P.S. Don’t be afraid, nowadays there is no sign of that times.
So, let’s move to some places of interest:
Port Vell is a waterfront harbour of Barcelona. As it was mentioned, until Olympics this area represented a residential and industrial part of the city with rail rodes and factories.
The Rambla del Mar is a wooden bridge connecting the Portal de la Pau(with the Columbus monument) with the Moll d’Espanya, which opens for tourists The Maremagnum shopping complex, the IMAX cinema and the aquarium. The walkway is near the navigable dock and can be raised to allow the boats through. So you will have to wait a little bit….or just run the fast you can and jump the far you can!
Maremagnum is a big shopping mall with mass-market brands, different restaurants and bars. We were there in some Spanish restaurant, tried “Paella” and were admiring the sea view, flying gulls and albatrosses. One of them might have decided to taste our Paella.
IMAX Port Vell shows films to suit all tastes and interests on a large screen. Viewers can choose from three formats: the IMAX, the Omnimax and 3D.
L’Aquarium the second biggest aquarium in Europe. Watch thousands of fish, penguins and sharks in this interactive sea-life museum.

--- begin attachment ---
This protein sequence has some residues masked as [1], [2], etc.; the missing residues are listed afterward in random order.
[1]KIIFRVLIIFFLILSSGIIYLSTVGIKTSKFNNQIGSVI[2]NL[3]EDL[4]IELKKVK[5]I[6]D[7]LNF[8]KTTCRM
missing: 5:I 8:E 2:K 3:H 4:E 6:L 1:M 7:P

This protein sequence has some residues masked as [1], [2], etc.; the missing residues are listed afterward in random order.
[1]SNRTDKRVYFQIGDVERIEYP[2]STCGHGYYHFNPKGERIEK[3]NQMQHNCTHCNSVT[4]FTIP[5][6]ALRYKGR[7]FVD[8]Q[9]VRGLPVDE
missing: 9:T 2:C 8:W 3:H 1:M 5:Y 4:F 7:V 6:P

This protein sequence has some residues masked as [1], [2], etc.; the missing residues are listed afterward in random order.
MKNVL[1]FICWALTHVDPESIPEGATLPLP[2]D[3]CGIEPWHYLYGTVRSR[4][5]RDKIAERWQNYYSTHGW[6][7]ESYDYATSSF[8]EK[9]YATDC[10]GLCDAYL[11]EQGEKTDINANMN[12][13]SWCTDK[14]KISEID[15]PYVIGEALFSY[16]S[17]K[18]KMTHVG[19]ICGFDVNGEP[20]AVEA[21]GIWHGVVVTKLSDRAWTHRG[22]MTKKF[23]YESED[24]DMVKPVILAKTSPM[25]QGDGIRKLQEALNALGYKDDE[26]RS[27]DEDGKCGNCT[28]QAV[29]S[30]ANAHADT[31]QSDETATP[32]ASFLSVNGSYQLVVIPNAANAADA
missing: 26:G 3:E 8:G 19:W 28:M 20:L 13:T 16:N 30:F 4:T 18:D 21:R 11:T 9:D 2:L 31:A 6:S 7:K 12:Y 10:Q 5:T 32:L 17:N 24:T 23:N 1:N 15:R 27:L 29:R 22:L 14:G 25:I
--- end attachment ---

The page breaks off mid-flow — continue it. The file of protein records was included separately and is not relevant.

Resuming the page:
Parc de la Ciutadella was built in the mid 19th. Since that time this park has been the biggest green place in the city. It is not famous only for its unsurpassed beauty but for its big zoo with 7,000 different kinds of animals.
While walking along the quay you may come across, as we did, some droll monuments as this crab:
The beach stretches from the Port Vell and far away, passing Vila Olimpica and further. We were there several times and either it was autumn or summer, the view and the sea was wonderful. In October there was hardly a person but still the sea was warm( yes, we took a swim), but locals were a bit puzzled.
Go further and further and you will find a lot of hotels, restaurants, fast food and of course disco clubs.
El Raval is the most contradictory city district of Barcelona. While looking for places to see in Barcelona you might have run across some ill-disposed testimonials telling about its criminal status. I would say this area was not understood correctly by those, who having read numerous guide-books, decided to avoid it. That’s why, as you may guess, this article aim to discredit this myth.
A bit of history:
El Raval some years ago was infamous for its nightlife and cabarets, bars and pubs, as well as prostitution and crime. To change the status of “problematic region” the government of the city had held several reforms for resettlement and optimization. However due to its boarding position with the port in the 70th, heroin industry started to flourish. So the lowest part of the area with threatening speed started turning into “the red-light district” with drugs and prostitution.
However El Raval has changed significantly in recent years and due to its central location has become a minor attraction of Barcelona. The politics of resettlement continues to function. The areas with extended criminal level are replaced with promenades, parks, hotels, cafés, bars and pubs. Moreover, this district nowadays is famous for the mixture of medieval constructions and modern buildings.